It’s been 45 years since “General Hospital” began dispensing heavy doses of drama to TV viewers.
Since 1963, ABC’s longest-running daytime series has documented the trials and tribulations of Port Charles’ citizens, carving an unprecedented television niche with intrigue and illness — long before “ER,” “House” and “Grey’s Anatomy” graduated from medical school.
“You don’t get to 45 years just because you’re lucky,” executive producer Jill Farren Phelps told The Associated Press as the cast and crew celebrated GH’s April 1 birthday with punch and cake on the show’s hospital set at ABC’s Prospect Studios.
Leslie Charleson and Jane Elliot reminisced about playing feuding sisters-in-law Monica and Tracy Quartermaine for over 30 years. Since arriving in 1977, Charleson’s cardiologist character has given up a child for adoption, become a hit woman, been held hostage and battled breast cancer.
The actresses agree their characters have been through it all — usually more than once.
“We have such history,” Elliot said. “We have births, deaths, marriages, divorces, birthdays, birthdays and birthdays that we’ve shared. When we look at each other on camera, you sometimes can’t tell if Monica and Tracy are responding to each other or if Jane and Leslie are responding to each other. It’s not the characters but the history that’s there.”
“The two of us had a fight scene the other day, and there was a gentleman who was there to serve us papers,” said Charleson, who’s been on the show continuously for 31 years. “He informed us as we were standing there that he had done exactly the same thing 17 years ago to the two of us. You don’t get a history like that anywhere else.”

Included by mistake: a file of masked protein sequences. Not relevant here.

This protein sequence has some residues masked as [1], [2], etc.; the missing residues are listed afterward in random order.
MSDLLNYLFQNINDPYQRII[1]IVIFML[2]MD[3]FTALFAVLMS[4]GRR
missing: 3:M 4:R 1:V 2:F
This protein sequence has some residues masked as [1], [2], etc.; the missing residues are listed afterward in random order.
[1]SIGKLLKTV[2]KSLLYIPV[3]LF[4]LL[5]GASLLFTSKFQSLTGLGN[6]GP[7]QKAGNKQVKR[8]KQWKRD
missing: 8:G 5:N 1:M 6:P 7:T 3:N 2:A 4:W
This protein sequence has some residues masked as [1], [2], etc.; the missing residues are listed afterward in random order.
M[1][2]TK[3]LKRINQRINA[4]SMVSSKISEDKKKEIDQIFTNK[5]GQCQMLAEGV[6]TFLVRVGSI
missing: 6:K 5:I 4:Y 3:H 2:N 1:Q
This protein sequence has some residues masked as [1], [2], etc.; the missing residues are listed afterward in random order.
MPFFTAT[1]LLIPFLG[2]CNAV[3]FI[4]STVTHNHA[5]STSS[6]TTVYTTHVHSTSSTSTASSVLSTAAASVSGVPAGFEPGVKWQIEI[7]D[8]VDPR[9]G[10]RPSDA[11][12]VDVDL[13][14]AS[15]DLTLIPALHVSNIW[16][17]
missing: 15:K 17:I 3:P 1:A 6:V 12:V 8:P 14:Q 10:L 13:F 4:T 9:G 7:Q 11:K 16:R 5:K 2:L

“We were all kind of scared to work with her, but she came on and she was so excited to be with us,” Sandy Masone, a sound engineer who’s worked on the show for over 30 years, said of Taylor. “She was so gracious. She even invited us back to her house for a party.”
Those days, however, are over.
The number of viewers now averages under 3 million, less than a third of the 11.8 million who typically tuned in during the year of Luke and Laura’s wedding. In an effort to stay relevant, the daytime soap opera has begun using computer-generated imagery.
“I think we’re walking a fine line,” said Phelps. “I’m very proud of all of the stuff ‘General Hospital’ is doing, especially the CGI. It’s very cutting edge. We’re trying to give a new look to this medium but without putting off our audience and making them wonder, ‘What have you done to my show?”’
Like other soaps, “General Hospital” has also turned elsewhere for eyeballs. The popular HIV-positive character Dr. Robin Scorpio, played by Kimberly McCullough, keeps a blog and co-starred in “Night Shift,” a 13-episode SOAPnet spin-off that debuted last year and is now available on DVD. Scorpio will soon give birth — a first for an HIV-positive daytime TV character.
“I’m always looking to see how to get more people to watch our soaps,” ABC daytime President Brian Frons told the AP. “As part of that, later this year, ‘General Hospital’ will finally premiere in France. For us, it’s not just about viewers on the broadcast network, it’s about viewers around the world.”
Canceled soaps, such as NBC’s “Another World” and “Passions,” haven’t been replaced with new shows. The same thing could be said for the genre’s ever-eroding viewership.
So what’s the prognosis?
“Maybe it’ll be animated in 45 years,” Frons said.